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Setting Variable Limits


Some mathematical operations (such as square root, natural log, and others) can not be evaluated with a zero or negative argument, thereby causing EES to stop.  This situation can arise when the equations representing the physical situation are not properly formulated.  The situation can also arise for a correctly formulated set of equations, since the numerical algorithms in EES may attempt negative values during the iterative calculations needed to solve the equations.  You can prevent an argument from becoming negative by setting the lower limit to zero with the Variable Info command.


In some problems, the argument is an expression rather than a single variable.  For example, a log-mean temperature difference is often used in heat transfer problems.  The log-mean temperature difference may be formulated as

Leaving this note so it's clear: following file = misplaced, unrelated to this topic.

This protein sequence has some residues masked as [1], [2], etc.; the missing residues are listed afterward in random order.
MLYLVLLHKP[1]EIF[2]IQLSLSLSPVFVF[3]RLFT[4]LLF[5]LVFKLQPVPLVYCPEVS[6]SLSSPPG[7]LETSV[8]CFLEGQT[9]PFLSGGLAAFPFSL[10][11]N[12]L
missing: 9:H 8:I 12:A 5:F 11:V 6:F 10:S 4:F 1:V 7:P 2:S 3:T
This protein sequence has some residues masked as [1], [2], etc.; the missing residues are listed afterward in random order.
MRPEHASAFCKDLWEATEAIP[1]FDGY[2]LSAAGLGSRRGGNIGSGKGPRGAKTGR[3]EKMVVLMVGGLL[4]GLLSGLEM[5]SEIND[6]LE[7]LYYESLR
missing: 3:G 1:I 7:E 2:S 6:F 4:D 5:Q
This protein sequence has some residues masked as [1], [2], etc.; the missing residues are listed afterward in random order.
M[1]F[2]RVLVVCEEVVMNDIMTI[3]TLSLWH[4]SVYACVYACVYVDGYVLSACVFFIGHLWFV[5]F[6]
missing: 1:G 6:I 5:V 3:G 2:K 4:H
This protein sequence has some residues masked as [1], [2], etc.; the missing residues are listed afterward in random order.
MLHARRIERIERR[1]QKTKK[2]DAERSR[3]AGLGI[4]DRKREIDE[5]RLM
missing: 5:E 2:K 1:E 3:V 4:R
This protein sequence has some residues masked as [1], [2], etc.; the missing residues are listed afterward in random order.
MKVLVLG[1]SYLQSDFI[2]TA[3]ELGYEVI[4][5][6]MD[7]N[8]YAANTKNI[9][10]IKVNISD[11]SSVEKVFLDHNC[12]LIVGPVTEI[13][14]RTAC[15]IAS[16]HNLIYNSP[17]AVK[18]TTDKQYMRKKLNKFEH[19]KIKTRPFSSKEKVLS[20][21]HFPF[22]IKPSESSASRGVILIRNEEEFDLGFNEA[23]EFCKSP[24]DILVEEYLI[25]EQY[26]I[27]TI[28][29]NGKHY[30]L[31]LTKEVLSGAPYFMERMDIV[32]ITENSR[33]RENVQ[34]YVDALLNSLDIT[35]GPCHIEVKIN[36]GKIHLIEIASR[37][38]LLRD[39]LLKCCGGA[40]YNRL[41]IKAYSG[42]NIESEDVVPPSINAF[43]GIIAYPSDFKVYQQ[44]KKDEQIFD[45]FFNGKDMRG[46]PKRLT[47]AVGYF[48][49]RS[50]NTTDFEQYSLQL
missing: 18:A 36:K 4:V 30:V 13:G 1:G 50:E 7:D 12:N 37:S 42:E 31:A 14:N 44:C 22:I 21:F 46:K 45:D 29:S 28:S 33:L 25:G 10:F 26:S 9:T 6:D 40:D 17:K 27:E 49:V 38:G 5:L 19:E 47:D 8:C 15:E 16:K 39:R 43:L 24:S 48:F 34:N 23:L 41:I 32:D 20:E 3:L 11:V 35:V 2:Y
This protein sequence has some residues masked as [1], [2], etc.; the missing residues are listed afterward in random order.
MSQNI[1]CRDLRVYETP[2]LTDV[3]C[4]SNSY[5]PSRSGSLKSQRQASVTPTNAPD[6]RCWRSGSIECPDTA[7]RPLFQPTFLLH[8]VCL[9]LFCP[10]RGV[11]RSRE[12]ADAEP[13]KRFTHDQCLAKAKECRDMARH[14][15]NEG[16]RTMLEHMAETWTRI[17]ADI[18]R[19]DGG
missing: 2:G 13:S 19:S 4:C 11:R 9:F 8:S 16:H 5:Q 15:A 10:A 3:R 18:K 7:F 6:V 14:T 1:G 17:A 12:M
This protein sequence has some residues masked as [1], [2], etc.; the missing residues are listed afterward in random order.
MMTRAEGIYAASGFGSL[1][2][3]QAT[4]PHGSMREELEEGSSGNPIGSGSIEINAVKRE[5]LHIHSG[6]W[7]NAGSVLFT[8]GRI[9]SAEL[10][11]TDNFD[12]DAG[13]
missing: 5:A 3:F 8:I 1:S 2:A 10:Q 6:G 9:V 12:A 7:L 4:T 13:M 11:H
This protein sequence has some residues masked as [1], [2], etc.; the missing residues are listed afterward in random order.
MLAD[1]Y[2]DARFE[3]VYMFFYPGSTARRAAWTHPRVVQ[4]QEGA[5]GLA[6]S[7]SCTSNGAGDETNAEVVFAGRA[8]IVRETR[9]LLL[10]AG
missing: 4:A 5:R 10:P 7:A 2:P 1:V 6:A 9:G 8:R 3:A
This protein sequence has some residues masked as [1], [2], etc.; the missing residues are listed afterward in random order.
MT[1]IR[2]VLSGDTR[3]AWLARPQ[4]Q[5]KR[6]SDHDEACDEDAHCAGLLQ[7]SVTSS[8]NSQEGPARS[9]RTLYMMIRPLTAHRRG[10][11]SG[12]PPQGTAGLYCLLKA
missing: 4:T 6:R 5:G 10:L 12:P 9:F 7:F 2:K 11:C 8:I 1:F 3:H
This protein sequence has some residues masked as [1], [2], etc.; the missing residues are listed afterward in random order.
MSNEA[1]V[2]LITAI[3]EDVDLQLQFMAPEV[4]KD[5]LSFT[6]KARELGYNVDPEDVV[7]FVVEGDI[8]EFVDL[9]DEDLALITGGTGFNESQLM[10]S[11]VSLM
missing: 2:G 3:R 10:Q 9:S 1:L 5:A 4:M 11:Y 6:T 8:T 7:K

DELTAT=((T_h_in-T_c_in)-(T_h_out-T_c_out)) / ln((T_h_in-T_c_in)/(T_h_out-T_c_out))


where T_h_in and T_h_out are the inlet and outlet temperature of the hot stream and T_c_in and T_c_out are the corresponding temperatures for the cold stream.


Two problems commonly arise in this situation.  During the first iteration, both T_h_out and T_c_out may both have a value of 1 unless you have previously set their guess values to other values with the Variable Info command.  A division by zero situation occurs and EES stops. 


Second, the iteration process may produce an intermediate result in which the T_c_out is greater than T_h_out, resulting in a negative argument for the natural log function.  To prevent this situation, you should assign a variable to the argument of the ln function and set its lower limit to zero.  Thus the log-mean temperature difference would be better formulated as:


Arg = (T_h_in-T_c_in)/(T_h_out-T_c_out)  {­the lower limit of Arg is set to 1E-9}

DELTAT=((T_h_in-T_c_in)-(T_h_out-T_c_out)) / ln(Arg)


A similar strategy can be applied to other functions (such as the property functions) in which the range of allowable values is restricted.